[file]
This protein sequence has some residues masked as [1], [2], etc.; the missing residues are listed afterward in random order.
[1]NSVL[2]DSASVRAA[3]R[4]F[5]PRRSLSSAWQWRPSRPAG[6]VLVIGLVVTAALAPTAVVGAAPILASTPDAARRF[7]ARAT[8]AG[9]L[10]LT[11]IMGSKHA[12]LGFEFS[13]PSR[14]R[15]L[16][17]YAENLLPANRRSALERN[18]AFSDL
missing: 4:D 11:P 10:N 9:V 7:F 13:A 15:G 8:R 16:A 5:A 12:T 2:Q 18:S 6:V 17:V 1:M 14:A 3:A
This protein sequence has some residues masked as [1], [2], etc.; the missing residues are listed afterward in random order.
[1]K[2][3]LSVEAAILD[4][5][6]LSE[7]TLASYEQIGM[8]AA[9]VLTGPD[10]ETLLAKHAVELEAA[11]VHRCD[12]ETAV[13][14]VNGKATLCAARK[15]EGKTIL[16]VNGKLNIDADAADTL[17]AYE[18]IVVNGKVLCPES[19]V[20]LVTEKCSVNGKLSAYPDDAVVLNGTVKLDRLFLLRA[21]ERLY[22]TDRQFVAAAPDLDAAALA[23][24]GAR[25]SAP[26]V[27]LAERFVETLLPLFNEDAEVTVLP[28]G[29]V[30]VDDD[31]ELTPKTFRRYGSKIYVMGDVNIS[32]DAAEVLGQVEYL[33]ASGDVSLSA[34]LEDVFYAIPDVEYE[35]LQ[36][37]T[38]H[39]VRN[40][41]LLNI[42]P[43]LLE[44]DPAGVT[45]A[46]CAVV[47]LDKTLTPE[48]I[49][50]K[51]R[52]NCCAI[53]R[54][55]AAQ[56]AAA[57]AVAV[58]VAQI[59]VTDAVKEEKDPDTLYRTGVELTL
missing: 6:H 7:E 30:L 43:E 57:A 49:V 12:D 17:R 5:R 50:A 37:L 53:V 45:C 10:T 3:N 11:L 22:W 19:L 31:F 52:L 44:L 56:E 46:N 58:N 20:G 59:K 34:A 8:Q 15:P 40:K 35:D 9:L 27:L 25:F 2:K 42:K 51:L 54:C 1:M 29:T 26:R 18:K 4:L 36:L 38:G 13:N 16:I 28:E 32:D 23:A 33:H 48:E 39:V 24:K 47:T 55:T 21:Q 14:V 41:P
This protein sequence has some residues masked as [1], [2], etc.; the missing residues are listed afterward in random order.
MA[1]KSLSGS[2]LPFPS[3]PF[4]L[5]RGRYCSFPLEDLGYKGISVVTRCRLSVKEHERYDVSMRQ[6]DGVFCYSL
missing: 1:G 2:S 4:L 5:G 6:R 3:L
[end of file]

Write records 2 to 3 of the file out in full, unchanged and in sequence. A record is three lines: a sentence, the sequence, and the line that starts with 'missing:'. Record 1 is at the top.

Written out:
This protein sequence has some residues masked as [1], [2], etc.; the missing residues are listed afterward in random order.
[1]K[2][3]LSVEAAILD[4][5][6]LSE[7]TLASYEQIGM[8]AA[9]VLTGPD[10]ETLLAKHAVELEAA[11]VHRCD[12]ETAV[13][14]VNGKATLCAARK[15]EGKTIL[16]VNGKLNIDADAADTL[17]AYE[18]IVVNGKVLCPES[19]V[20]LVTEKCSVNGKLSAYPDDAVVLNGTVKLDRLFLLRA[21]ERLY[22]TDRQFVAAAPDLDAAALA[23][24]GAR[25]SAP[26]V[27]LAERFVETLLPLFNEDAEVTVLP[28]G[29]V[30]VDDD[31]ELTPKTFRRYGSKIYVMGDVNIS[32]DAAEVLGQVEYL[33]ASGDVSLSA[34]LEDVFYAIPDVEYE[35]LQ[36][37]T[38]H[39]VRN[40][41]LLNI[42]P[43]LLE[44]DPAGVT[45]A[46]CAVV[47]LDKTLTPE[48]I[49][50]K[51]R[52]NCCAI[53]R[54][55]AAQ[56]AAA[57]AVAV[58]VAQI[59]VTDAVKEEKDPDTLYRTGVELTL
missing: 6:H 7:E 30:L 43:E 57:A 49:V 12:D 17:R 5:R 50:A 37:L 53:V 45:C 10:T 3:N 11:L 22:W 19:L 31:F 52:L 44:L 56:E 46:N 58:N 20:G 59:K 34:A 8:Q 15:P 40:K 35:D 9:L 27:L 25:F 2:K 42:K 51:L 54:C 1:M 29:T 26:R 18:K 4:L 36:L 38:G 13:N 16:I 28:E 32:D 23:A 33:H 48:E 39:V 24:K 47:T 55:T 21:Q 14:V 41:P
This protein sequence has some residues masked as [1], [2], etc.; the missing residues are listed afterward in random order.
MA[1]KSLSGS[2]LPFPS[3]PF[4]L[5]RGRYCSFPLEDLGYKGISVVTRCRLSVKEHERYDVSMRQ[6]DGVFCYSL
missing: 1:G 2:S 4:L 5:G 6:R 3:L